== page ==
Friday, March 13, 2015

Learning Workspace & Tools rather than Workflow

I have never been a fan of the idea of “the” workflow to control how you work on images. At least for a creative person this approach will guarantee that your work looks just like almost everyone else’s. Instead I prefer to think a better way to "learn" your own style and skills should be a self exploration of the workspace and the tools available.
I'm actually falling back on the way an artist might be expected to learn to sketch. Some of that instruction might be how to hold the pencil but most of the time will be dedicated to seeing the subject and making the appropriate marks on the page, sometimes using a HB pencil sometimes sometimes much softer like a 4B or charcoal and other times maybe coloured like a watercolour wash or crayons. To this end I began a series of simple post where I described the workspace available in common software (specifically software I have used). This was a lot like opening the page of your sketch book or perhaps a setting up a ready primed canvas and getting out your pencils, pens and/or paints. However once you are familiar with the workspace it is time to find out what tools are available and what they can do.
What I am going to tackle next is an exploration of tool types, by tool type. Not trying to cover everything  but definitely those which I consider the important photo editing tools. This is somewhat like using different media in the sketching but I will be focussing on specific tasks that most photographers and/o artists will commonly encounter. I have picked a dozen common tasks and the tools to do them and divided these into three groups

Basic Tools

Flourish Tools

Special Tasks

White Balance Sharpening/Smoothing Noise Reduction
Exposures Selective Refinements Red Eye Reduction
Tonal Enhancement Layers, Masks, Gradients Lens Corrections
Straighten Filters, Presets
You probably don't need to learn all of them or even learn them in the order given. They are just a set of tools I think are important to learn. They are not a comprehensive list of tools to answer every possible modification of a digital photo. I intend to discuss each tool, one at a time, and generally one tool in one or just a couple of software package at a time. I don't intend to explain every possible option for each tools but I want to start you on the journey of learn new tools and which tools can be used for which tasks. I particularly want to leave you with a desire to experiment with those new tools and skills.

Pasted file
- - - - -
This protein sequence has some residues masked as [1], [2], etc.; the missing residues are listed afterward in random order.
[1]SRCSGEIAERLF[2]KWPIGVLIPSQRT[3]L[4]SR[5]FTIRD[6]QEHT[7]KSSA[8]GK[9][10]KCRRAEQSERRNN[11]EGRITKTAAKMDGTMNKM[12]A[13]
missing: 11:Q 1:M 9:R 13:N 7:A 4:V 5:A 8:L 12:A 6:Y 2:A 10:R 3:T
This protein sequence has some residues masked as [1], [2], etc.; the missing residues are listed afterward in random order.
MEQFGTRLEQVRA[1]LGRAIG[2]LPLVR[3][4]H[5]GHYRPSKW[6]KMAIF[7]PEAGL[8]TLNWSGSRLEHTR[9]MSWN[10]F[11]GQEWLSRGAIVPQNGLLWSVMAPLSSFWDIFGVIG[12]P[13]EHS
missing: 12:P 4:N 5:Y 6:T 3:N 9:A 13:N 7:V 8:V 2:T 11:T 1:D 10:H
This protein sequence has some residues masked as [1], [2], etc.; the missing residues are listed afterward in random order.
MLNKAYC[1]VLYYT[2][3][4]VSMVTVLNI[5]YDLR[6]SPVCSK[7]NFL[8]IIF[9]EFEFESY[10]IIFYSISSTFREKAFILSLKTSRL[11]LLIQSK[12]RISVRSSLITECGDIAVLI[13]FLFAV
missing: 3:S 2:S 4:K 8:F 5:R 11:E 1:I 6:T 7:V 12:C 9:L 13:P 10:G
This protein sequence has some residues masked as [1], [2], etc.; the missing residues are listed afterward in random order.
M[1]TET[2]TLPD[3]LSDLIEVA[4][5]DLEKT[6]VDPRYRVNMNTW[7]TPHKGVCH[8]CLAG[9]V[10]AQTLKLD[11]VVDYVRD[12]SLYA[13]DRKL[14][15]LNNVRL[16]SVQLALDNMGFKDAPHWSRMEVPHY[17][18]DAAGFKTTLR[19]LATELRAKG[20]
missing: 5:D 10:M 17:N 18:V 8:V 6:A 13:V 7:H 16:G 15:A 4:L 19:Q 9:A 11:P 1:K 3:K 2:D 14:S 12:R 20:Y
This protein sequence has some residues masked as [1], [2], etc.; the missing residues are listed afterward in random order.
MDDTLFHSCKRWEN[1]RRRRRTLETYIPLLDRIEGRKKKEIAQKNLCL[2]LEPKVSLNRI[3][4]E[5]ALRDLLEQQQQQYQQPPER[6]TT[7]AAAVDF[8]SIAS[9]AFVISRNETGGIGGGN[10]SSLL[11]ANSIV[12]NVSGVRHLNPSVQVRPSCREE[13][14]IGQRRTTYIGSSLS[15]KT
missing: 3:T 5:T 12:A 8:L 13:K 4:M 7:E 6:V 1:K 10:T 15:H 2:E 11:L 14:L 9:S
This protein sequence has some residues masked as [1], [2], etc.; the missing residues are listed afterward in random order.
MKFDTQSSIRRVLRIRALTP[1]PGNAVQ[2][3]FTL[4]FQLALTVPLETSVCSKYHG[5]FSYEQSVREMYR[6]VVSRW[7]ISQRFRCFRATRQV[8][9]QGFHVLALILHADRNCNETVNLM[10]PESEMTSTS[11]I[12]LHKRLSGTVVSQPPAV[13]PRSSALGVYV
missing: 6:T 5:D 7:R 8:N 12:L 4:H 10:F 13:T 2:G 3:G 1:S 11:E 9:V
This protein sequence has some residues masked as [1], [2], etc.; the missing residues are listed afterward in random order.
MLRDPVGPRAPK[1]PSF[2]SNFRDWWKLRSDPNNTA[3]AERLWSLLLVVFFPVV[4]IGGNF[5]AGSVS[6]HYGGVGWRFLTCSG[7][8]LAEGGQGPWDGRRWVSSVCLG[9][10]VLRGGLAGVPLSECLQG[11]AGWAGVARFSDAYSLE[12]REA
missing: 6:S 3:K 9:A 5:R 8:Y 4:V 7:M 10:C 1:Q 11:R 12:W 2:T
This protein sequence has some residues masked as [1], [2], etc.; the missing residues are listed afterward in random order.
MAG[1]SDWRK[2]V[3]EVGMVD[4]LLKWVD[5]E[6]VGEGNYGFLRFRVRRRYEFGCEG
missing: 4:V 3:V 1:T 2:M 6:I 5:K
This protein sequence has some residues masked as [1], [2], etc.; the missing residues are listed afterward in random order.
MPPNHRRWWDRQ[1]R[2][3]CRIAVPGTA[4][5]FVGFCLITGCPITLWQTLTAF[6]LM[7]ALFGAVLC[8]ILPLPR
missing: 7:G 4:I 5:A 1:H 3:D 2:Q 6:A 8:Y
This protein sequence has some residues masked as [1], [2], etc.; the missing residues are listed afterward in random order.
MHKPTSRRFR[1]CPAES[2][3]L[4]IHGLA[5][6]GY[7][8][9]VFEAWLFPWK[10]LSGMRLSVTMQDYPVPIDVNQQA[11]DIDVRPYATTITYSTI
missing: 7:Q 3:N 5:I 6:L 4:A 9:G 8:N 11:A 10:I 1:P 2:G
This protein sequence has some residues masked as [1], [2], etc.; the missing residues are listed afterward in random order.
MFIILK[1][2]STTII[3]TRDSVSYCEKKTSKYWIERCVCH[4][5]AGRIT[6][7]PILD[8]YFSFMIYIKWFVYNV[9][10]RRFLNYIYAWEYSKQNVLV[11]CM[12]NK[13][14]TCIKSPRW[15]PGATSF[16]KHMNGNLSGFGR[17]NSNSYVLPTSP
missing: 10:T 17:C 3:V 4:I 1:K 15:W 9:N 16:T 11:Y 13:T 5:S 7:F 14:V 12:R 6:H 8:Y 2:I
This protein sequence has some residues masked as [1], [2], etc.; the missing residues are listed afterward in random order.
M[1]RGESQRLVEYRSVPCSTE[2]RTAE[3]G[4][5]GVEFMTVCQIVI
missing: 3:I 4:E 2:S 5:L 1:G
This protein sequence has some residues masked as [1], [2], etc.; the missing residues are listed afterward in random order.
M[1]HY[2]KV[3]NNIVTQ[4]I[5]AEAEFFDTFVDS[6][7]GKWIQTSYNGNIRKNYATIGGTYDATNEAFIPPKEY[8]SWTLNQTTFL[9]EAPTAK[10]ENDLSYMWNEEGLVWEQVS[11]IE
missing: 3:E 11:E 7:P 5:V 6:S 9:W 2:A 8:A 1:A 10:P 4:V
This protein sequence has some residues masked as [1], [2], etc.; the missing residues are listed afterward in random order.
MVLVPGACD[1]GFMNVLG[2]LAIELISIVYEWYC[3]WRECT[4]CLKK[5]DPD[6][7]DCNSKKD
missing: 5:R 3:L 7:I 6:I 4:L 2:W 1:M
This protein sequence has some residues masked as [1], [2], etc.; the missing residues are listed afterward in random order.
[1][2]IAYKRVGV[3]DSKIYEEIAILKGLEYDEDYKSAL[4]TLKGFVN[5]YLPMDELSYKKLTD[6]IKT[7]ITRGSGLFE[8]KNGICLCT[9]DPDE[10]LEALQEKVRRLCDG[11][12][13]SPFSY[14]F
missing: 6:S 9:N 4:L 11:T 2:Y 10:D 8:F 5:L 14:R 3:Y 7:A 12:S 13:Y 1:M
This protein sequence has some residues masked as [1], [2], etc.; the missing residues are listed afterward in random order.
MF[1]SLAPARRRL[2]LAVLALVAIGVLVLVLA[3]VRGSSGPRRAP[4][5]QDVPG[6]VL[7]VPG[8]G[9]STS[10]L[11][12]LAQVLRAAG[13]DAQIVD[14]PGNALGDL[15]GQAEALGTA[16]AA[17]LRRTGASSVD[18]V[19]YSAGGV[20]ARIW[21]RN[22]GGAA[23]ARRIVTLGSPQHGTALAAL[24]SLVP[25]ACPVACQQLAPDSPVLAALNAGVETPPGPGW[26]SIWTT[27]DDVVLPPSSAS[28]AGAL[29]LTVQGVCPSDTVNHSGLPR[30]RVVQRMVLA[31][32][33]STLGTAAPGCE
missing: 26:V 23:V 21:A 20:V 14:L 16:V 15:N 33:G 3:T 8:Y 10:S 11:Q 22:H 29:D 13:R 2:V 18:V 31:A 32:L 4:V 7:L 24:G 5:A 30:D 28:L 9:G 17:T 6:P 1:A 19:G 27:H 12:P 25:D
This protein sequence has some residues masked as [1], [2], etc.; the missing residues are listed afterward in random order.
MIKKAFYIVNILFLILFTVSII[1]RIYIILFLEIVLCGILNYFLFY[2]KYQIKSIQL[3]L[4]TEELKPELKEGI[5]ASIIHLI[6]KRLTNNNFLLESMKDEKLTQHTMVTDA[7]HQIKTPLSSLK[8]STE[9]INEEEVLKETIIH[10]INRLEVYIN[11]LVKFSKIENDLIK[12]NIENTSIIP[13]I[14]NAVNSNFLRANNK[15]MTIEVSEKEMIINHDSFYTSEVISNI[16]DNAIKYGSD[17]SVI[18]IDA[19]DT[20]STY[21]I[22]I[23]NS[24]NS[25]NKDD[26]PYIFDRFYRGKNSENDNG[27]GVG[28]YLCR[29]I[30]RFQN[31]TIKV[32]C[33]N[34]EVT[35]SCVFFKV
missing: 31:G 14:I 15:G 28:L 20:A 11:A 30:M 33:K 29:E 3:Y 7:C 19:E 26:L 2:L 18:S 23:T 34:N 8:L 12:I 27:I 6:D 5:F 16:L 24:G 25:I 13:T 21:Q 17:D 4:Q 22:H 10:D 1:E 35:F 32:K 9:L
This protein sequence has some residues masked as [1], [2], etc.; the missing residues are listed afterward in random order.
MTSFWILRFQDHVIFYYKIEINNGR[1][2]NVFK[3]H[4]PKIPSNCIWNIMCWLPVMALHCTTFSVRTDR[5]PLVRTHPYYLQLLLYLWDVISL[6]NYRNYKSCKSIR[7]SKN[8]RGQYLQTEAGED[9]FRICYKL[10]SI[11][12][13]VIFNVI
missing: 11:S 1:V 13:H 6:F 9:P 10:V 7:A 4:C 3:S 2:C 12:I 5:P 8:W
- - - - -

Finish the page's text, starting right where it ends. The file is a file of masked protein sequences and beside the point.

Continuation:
So next time you have a photo you think has potential, look at which task/tool is likely to deliver that improvement and start to experiment with just that tool. Shift the sliders both ways. Look at the extremes. Perhaps even try the same image in a different package or the same tool on an on-line service. Like any artist you should become skilled at making your mark in the way you feel comfortable.  You could wait for me to discuss that tools (you might have a long wait) but If you aren't comfortable yet just set aside some time to experiment with the tool, try every which way. The big advantage with digital images is it will cost you little more than your time.
There are dozens of expensive books that follow elaborate workflows but I don't think you can beat learning how to use one tool at a time on a task that is important to creating/enhancing your own image.
Once you know the way in which you want to use the tools and you find yourself doing the same tasks time and time again, then  this is the time to considered work flow, But it should be something that suits you and enhances your creativity.
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